Collectables are also part of the gameplay for completionists. In every level there are a number of baby birds to be rescued, usually they are relatively easy to grab but require going off the beaten path. It comes down to how fast you want to finish because it is fairly involved to rescue them all, affecting speedrun times.
Sound design, while very calming with subtle and softly textured compositions, is not a main component of the game. It mostly guides the game along, leaving the graphics and platforming to concentrate on. I’m actually grateful for that, because many jumps required me to think carefully about my next few moves.
In each game section you’ll have a level where you must outrun something. These are the fast and furious game levels where you’d better not waste your six lives. I won’t ruin the fun of discovering these, but once they occur be ready to move your fingers quickly because there is no mercy from the oncoming danger. You’ll likely die at least once on those, more so for gamers without quick reflexes.
FAMILY GAME CHECK
With the cute characters and hand drawn illustrated feel to the game, it leans towards a family friendly experience. I put this to the test with both my 8 and 9 year olds. My 9 year old being the most gamer savy, completing nearly all the Lego games on his own. Their immediate reaction was that Shu and his game world were amazingly colorful and fun. Both enjoyed the early stages. A few minutes in, however, we came to the part of a level where you have to run for your life. Both kids died multiple times and eventually gave up. I was promptly handed the controller to get through to the next level. This happened again and again until both lost interest as the levels got harder. The fact that once you ran out of 6 checkpoint lives, the level had to be restarted upset them slightly as well. So, as a family game Shu comes off fine as long as you’re in the same room playing with your kids. As a standalone game for children, I think it will be beyond the abilities and patience level of the majority of younger kids.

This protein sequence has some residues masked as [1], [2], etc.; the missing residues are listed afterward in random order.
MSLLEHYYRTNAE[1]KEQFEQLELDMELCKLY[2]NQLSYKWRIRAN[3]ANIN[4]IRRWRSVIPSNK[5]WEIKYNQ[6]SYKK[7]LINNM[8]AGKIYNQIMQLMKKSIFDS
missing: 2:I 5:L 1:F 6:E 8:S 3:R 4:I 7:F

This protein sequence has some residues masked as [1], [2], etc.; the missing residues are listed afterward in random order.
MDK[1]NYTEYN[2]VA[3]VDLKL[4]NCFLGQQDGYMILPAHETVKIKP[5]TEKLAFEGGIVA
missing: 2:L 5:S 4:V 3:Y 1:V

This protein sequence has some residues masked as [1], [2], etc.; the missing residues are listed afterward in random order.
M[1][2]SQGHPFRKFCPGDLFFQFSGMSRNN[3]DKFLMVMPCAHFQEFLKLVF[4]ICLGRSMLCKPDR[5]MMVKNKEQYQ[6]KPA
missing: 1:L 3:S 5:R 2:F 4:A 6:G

How does all this stack up compared to the seemingly endless slew of platformers in the market I mentioned? Quite well, actually. Shu is a meticulously well crafted game. A platformer for purists that delivers immense satisfaction amid a backdrop of exquisite color and tension. Want to be chased by a storm monster while navigating a series of ground pounds, platform openings, and float moves? Check. Want to narrowly move between one hit death spikes while bouncing off walls and maneuver a jump in just the perfect position to avoid colliding with briarwood branches from hell? Check. Want a game that you can speedrun with friends and feels like you honestly achieved something? Check. Want a variety of skills that change from section to section and make each section unique to it’s own? Check.
There were very few complaints I had about this game, only a few glitches here and there. For some reason level 1 of Warbler Forest had all the graphics in shadow. Adjusting the graphics options did nothing and once I finished level 1, level 2 looked just fine. I also had difficulty getting an xbox 360 wireless controller to work. None of the buttons worked at all unless I used the keyboard to remap the buttons. A wired controller worked straight away as did my steam controller. I played mostly with my steam controller at that point just to see how it felt and had to remap the RB button to the inner handle button.
You will have a hard time finding an excellent true platforming game like Shu in 2016. It’s gorgeous, exhilarating, and incredibly well designed. It’s also not too easy or hard, balancing that fine line of creating a perfect difficulty level. Inside you will find a lot of challenge for the average gamer and speedrun challenges for the very experienced gamer. If you enjoy platformers like Rayman, it will be a breeze to fall into the controller scheme as well. I wholeheartedly recommend this game if you’re looking for a good platformer because you need to yell at the screen after missing a crucial jump on your last life. It’s got it and it’s got it good.